CODE NAME RESMURS | National Security | Politics


I regret to advise you of the tragic deaths of special agents Jack R. Coler and Ronald A. Williams, both of whom were shot and killed on June 26, 1975 while attempting to serve arrest warrants in connection with charges of robbery and assault with a dangerous weapon on Oglala Sioux Indian Reservation, Pine Ridge, South Dakota. Director, FBI In the winter of 1973, armed members of the American Indian Movement (AIM) took over and occupied Wounded Knee, South Dakota in the name of the Lakota Nation and in open defiance of the United States government. For 71-days the Oglala Sioux ruled themselves and flouted the ultra-corrupt Bureau of Indian Affairs, along with decades of police brutality, racial disparity, obscene poverty and general hell of American Indian life. Wounded Knee begat three years of political violence on the Pine Ridge reservation. RESMURS is FBI code for “reservation murders,” and it refers to the deaths of two special agents and one Native American in the early summer of 1975 in Pine Ridge not long after Wounded Knee. An open war was occurring on the rez between traditional Indians (AIM members) and the tribal government in which the tribal chairman had hired “GOONS,” (Guardians of the Oglala Nation) to terrorize, murder and assault AIM members. The FBI was complicit in the programme and supplied the GOONS with intelligence on AIM members. Leonard Peltier was an AIM leader. On June 26, 1975, two FBI agents in unmarked cars followed a pick-up onto Jumping Bull ranch where Leonard lived. This arrogant and bold move alarmed AIM members who feared an attack, and a shoot-out erupted. When the bullets cleared, Joe Stuntz, an Indian, had died of a sniper head shot, and agents Coler and Williams had been shot at close range. Leonard Peltier has served nearly 30 years in prison for these murders despite a breath-taking lack of evidence and a wildly unfair trial. The list of FBI horribles includes perjured affidavits, witness intimidation, and enormous evidence suppression. The government has even admitted in open court that it does not know who killed its agents. Yet Peltier sits in prison, even though witnesses have recanted their FBIinduced testimony, new evidence has appeared, and the judge who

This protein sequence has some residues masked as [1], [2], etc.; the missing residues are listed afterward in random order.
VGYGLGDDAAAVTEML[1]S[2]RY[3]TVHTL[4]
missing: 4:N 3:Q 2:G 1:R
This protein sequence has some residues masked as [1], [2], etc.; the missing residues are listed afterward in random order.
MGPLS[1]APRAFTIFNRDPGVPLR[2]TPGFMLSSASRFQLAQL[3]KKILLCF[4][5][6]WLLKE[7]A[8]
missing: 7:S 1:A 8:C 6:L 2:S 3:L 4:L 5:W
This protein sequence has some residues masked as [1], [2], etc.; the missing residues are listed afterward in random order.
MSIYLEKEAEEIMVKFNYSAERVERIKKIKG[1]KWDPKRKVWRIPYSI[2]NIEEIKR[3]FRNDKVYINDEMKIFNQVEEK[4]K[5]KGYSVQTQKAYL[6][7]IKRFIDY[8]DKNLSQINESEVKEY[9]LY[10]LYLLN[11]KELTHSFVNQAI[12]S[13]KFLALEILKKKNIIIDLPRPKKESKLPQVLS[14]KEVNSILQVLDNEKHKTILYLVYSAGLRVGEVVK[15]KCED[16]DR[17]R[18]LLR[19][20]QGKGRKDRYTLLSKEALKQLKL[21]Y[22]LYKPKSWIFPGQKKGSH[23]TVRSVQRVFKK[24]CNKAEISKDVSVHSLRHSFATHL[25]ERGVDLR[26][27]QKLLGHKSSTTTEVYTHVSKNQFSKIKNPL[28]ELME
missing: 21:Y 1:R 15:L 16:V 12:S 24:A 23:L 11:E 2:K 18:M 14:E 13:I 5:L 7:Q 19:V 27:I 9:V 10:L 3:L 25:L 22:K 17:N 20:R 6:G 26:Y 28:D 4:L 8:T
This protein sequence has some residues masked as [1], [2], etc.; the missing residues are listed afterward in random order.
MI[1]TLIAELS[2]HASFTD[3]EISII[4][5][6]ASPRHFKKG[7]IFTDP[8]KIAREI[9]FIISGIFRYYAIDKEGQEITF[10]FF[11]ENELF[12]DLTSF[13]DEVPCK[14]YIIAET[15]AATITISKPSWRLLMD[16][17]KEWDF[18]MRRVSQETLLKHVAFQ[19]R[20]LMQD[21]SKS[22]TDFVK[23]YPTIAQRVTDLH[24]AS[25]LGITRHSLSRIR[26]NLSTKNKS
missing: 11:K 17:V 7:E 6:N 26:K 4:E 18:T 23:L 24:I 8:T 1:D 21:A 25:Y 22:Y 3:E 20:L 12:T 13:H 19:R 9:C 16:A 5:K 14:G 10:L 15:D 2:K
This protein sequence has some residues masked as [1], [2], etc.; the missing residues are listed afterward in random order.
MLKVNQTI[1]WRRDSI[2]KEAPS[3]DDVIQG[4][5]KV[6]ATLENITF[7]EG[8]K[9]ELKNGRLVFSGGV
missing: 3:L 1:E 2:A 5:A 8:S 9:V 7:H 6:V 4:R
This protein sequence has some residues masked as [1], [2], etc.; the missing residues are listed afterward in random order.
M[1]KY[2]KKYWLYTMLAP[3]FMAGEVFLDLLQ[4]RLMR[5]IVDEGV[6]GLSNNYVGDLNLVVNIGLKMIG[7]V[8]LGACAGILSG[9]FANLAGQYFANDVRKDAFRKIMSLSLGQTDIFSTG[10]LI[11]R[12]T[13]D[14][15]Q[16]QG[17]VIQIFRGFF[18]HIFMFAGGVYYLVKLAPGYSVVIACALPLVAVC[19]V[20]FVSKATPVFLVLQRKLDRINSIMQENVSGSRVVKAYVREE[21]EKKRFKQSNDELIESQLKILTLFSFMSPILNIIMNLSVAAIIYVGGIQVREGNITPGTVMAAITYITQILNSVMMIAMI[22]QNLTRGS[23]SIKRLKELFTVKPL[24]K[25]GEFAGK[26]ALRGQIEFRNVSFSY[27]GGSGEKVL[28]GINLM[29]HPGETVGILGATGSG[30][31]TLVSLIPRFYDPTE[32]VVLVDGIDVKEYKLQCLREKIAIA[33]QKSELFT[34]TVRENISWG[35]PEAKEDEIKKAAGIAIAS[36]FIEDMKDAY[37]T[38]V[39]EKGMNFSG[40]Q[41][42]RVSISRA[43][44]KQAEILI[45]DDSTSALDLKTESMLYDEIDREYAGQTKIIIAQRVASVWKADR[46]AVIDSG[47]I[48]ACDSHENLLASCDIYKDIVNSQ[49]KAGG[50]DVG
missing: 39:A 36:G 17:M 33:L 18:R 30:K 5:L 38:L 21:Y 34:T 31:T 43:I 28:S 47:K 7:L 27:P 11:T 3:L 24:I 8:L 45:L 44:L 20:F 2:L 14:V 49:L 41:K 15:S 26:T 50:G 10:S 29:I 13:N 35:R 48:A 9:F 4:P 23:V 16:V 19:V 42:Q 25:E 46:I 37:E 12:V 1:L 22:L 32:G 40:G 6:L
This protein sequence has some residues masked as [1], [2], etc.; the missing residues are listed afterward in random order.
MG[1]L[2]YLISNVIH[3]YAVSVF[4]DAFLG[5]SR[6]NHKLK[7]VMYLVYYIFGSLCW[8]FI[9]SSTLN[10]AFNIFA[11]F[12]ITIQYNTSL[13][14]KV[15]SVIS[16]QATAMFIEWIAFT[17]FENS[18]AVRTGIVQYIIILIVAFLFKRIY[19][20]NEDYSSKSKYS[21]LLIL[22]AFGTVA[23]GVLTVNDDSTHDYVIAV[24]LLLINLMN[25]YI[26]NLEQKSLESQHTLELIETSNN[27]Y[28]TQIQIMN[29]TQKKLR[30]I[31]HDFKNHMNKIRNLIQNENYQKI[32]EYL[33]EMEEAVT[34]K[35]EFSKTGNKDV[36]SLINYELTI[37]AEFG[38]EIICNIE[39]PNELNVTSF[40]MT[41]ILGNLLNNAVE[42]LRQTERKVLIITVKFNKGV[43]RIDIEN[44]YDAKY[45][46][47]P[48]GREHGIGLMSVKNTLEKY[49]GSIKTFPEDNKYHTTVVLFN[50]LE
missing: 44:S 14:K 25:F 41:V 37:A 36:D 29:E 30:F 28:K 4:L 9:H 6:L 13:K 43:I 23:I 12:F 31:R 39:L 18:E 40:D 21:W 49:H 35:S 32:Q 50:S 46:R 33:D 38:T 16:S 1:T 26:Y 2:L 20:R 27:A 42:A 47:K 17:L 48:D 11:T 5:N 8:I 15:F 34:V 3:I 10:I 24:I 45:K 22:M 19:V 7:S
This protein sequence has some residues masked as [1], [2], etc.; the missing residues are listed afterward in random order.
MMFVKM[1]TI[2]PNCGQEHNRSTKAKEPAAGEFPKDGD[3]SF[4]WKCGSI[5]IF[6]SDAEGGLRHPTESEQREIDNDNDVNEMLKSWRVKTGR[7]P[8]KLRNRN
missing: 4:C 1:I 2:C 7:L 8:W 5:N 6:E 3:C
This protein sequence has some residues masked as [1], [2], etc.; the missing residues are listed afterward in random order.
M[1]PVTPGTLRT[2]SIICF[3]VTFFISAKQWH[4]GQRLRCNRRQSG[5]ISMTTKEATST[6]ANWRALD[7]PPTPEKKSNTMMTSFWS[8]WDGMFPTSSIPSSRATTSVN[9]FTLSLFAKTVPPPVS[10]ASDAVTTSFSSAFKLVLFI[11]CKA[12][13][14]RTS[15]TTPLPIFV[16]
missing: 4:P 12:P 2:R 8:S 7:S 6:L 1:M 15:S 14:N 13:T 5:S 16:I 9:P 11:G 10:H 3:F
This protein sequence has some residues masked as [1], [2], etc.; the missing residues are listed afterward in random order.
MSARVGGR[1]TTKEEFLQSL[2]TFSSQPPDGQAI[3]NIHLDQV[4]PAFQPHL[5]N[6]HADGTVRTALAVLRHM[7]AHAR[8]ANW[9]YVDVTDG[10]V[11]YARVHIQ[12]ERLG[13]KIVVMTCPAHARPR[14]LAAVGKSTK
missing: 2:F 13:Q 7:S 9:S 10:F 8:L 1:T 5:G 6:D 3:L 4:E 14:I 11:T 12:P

denied him a new trial has changed his mind. He is internationally viewed as an American political prisoner. The Quill sits down with one of Mr. Peltier’s attorneys, Michael Kuzma, a Buffalo native and UB Law School graduate, to find out why.

How did you get involved with Leonard Peltier?
I’ve been interested in Leonard’s case for, god, almost three decades. I’ve studied the FBI’s program COINTELPRO – that’s short for counterintelligence pogrom, that was established to harass and target groups viewed as a threat to the status quo – it’s a dirty tricks program - so I was aware of how COINTELPRO had been used to target the AIM and individual AIM members. In junior college, I even wrote a paper on Leonard Peltier. For years, I just assumed that Leonard didn’t need any legal help because he had some of the greatest legal minds such as William Kunstler, Ramsey Clark, John J. Privitera, and Bruce Ellison, working on his case. It turned out, however, that there was much work that needed to be done. In 2001, Gina Chiala, who used to run the Leonard Peltier Defense Committee, asked me if I’d be willing to oversee the handling of Freedom of Information Act (FOIA) requests that had been started by renowned human rights attorney, Jennifer Harbury.

I had never heard of Leonard Peltier before I met you. Why does he get no media exposure?
There has been very limited press coverage, and a fair amount of it has been less than favorable. The FBI has actually waged a disinformation campaign through the media. Documents that we’ve obtained from the FBI through FOIA show that they hired consultants and others to counter any positive press. For example, West 57th, a CBS news program featured a very favorable piece on Leonard’s case. After that story aired, the prosecutor in Leonard’s case filed written protests with CBS claiming that the West 57th story inaccurately portrayed the facts and circumstances surrounding the firefight at Pine Ridge.

So how does an attorney use FOIA?
John J. Privitera, Bruce Ellison, and I talked and we decided that we would submit FOIA requests to the FBI field offices that we thought most likely would have files – Milwaukee and Minneapolis - Richard Held, who was a Special Agent In Charge and a dirty trickster who was

brought in from Chicago to South Dakota, we submitted a request there – we submitted one to Los Angeles, New York, San Francisco, Albany, NY. We discovered that each field office where we submitted a FOIA request had files.

And how many FBI field offices was that?
It was initially a dozen or so. Then the FBI wanted us to cut a deal where we would agree not to submit any further FOIA requests if we would agree to just have certain materials processed. We couldn’t agree to that because we did not know how many documents or what FBI field offices actually maintained files relating to Leonard Peltier and/or RESMURS. The FBI required us to submit FOIA requests to each and every one of its 50 some odd field offices. Through these requests we found out that virtually every FBI field office maintained files. What’s most fascinating is that the New York City file has been missing since December 2002 – it’s on what they call “Special Locate.” We are most fascinated by the New York City file because most of Leonard’s attorneys were or are from the New York City area.

Will the FBI file start a file on me because I’m interviewing you?
It wouldn’t surprise me. The FBI is always looking for ways to justify its existence.

Do you have an FBI file?